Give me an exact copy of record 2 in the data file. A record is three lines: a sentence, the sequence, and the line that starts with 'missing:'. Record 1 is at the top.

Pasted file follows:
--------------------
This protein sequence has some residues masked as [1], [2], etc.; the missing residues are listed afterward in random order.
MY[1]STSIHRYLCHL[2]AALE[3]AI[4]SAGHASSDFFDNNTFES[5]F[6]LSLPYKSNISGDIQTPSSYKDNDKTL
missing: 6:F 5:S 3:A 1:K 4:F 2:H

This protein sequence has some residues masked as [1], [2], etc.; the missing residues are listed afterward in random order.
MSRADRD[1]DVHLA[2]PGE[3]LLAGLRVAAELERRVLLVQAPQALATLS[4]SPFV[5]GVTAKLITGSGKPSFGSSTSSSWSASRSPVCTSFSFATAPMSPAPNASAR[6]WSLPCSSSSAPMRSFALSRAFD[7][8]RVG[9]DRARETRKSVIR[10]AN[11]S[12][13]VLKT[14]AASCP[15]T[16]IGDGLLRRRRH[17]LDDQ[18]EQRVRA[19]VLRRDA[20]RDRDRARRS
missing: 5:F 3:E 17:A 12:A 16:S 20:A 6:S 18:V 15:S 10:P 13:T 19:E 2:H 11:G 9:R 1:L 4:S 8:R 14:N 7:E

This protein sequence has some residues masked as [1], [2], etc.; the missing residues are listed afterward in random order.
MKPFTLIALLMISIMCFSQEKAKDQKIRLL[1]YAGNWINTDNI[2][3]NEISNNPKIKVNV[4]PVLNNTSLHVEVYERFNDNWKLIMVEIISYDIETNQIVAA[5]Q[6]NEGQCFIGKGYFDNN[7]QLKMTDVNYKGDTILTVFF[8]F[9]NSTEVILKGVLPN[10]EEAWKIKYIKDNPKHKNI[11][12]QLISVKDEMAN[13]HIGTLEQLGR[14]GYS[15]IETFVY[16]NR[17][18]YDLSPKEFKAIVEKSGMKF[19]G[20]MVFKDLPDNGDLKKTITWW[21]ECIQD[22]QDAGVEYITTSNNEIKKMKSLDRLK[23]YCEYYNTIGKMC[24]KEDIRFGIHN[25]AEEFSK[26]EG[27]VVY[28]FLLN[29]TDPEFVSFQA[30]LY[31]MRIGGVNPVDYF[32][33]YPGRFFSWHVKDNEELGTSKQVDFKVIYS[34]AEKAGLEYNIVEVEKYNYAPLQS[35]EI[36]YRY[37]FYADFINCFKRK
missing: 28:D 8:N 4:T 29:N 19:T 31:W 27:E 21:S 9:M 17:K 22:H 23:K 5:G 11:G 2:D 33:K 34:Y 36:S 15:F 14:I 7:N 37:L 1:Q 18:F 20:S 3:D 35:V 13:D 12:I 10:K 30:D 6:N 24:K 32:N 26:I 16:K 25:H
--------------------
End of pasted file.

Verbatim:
This protein sequence has some residues masked as [1], [2], etc.; the missing residues are listed afterward in random order.
MSRADRD[1]DVHLA[2]PGE[3]LLAGLRVAAELERRVLLVQAPQALATLS[4]SPFV[5]GVTAKLITGSGKPSFGSSTSSSWSASRSPVCTSFSFATAPMSPAPNASAR[6]WSLPCSSSSAPMRSFALSRAFD[7][8]RVG[9]DRARETRKSVIR[10]AN[11]S[12][13]VLKT[14]AASCP[15]T[16]IGDGLLRRRRH[17]LDDQ[18]EQRVRA[19]VLRRDA[20]RDRDRARRS
missing: 5:F 3:E 17:A 12:A 16:S 20:A 6:S 18:V 15:S 10:P 13:T 19:E 2:H 11:G 9:R 1:L 4:S 8:R 14:N 7:E